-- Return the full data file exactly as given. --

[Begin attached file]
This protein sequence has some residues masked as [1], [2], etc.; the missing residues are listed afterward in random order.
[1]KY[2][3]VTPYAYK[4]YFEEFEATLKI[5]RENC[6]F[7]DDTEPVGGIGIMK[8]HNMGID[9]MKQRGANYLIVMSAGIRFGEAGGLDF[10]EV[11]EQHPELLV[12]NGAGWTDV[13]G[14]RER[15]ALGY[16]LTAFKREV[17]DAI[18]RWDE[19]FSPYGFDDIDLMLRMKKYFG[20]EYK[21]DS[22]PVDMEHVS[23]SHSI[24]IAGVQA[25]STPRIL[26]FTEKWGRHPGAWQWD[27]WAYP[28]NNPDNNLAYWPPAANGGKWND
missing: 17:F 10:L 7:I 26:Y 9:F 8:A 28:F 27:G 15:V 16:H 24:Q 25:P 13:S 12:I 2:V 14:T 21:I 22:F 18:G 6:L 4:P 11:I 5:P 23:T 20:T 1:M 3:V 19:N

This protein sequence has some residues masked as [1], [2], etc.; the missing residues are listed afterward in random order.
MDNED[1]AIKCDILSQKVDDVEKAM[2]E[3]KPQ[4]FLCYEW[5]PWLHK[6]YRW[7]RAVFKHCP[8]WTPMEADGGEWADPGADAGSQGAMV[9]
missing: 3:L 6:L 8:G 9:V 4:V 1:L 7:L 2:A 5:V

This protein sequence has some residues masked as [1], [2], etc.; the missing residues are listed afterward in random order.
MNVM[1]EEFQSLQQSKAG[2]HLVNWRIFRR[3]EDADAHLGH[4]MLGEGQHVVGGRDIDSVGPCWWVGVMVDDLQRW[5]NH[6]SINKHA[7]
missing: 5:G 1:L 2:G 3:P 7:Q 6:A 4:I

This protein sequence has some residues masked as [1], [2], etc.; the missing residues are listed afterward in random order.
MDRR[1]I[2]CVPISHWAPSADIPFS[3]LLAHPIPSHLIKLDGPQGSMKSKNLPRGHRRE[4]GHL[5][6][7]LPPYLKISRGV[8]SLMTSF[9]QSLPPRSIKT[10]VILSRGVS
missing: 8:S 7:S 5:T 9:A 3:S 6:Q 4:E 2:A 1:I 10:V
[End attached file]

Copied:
This protein sequence has some residues masked as [1], [2], etc.; the missing residues are listed afterward in random order.
[1]KY[2][3]VTPYAYK[4]YFEEFEATLKI[5]RENC[6]F[7]DDTEPVGGIGIMK[8]HNMGID[9]MKQRGANYLIVMSAGIRFGEAGGLDF[10]EV[11]EQHPELLV[12]NGAGWTDV[13]G[14]RER[15]ALGY[16]LTAFKREV[17]DAI[18]RWDE[19]FSPYGFDDIDLMLRMKKYFG[20]EYK[21]DS[22]PVDMEHVS[23]SHSI[24]IAGVQA[25]STPRIL[26]FTEKWGRHPGAWQWD[27]WAYP[28]NNPDNNLAYWPPAANGGKWND
missing: 17:F 10:L 7:I 26:Y 9:F 8:A 28:F 27:G 15:V 16:H 24:Q 25:P 13:S 12:I 2:V 14:T 21:I 22:F 18:G 6:L 4:P 11:I 5:P 23:T 20:T 1:M 3:V 19:N

This protein sequence has some residues masked as [1], [2], etc.; the missing residues are listed afterward in random order.
MDNED[1]AIKCDILSQKVDDVEKAM[2]E[3]KPQ[4]FLCYEW[5]PWLHK[6]YRW[7]RAVFKHCP[8]WTPMEADGGEWADPGADAGSQGAMV[9]
missing: 3:L 6:L 8:G 9:V 4:V 1:L 7:L 2:A 5:V

This protein sequence has some residues masked as [1], [2], etc.; the missing residues are listed afterward in random order.
MNVM[1]EEFQSLQQSKAG[2]HLVNWRIFRR[3]EDADAHLGH[4]MLGEGQHVVGGRDIDSVGPCWWVGVMVDDLQRW[5]NH[6]SINKHA[7]
missing: 5:G 1:L 2:G 3:P 7:Q 6:A 4:I

This protein sequence has some residues masked as [1], [2], etc.; the missing residues are listed afterward in random order.
MDRR[1]I[2]CVPISHWAPSADIPFS[3]LLAHPIPSHLIKLDGPQGSMKSKNLPRGHRRE[4]GHL[5][6][7]LPPYLKISRGV[8]SLMTSF[9]QSLPPRSIKT[10]VILSRGVS
missing: 8:S 7:S 5:T 9:A 3:S 6:Q 4:E 2:A 1:I 10:V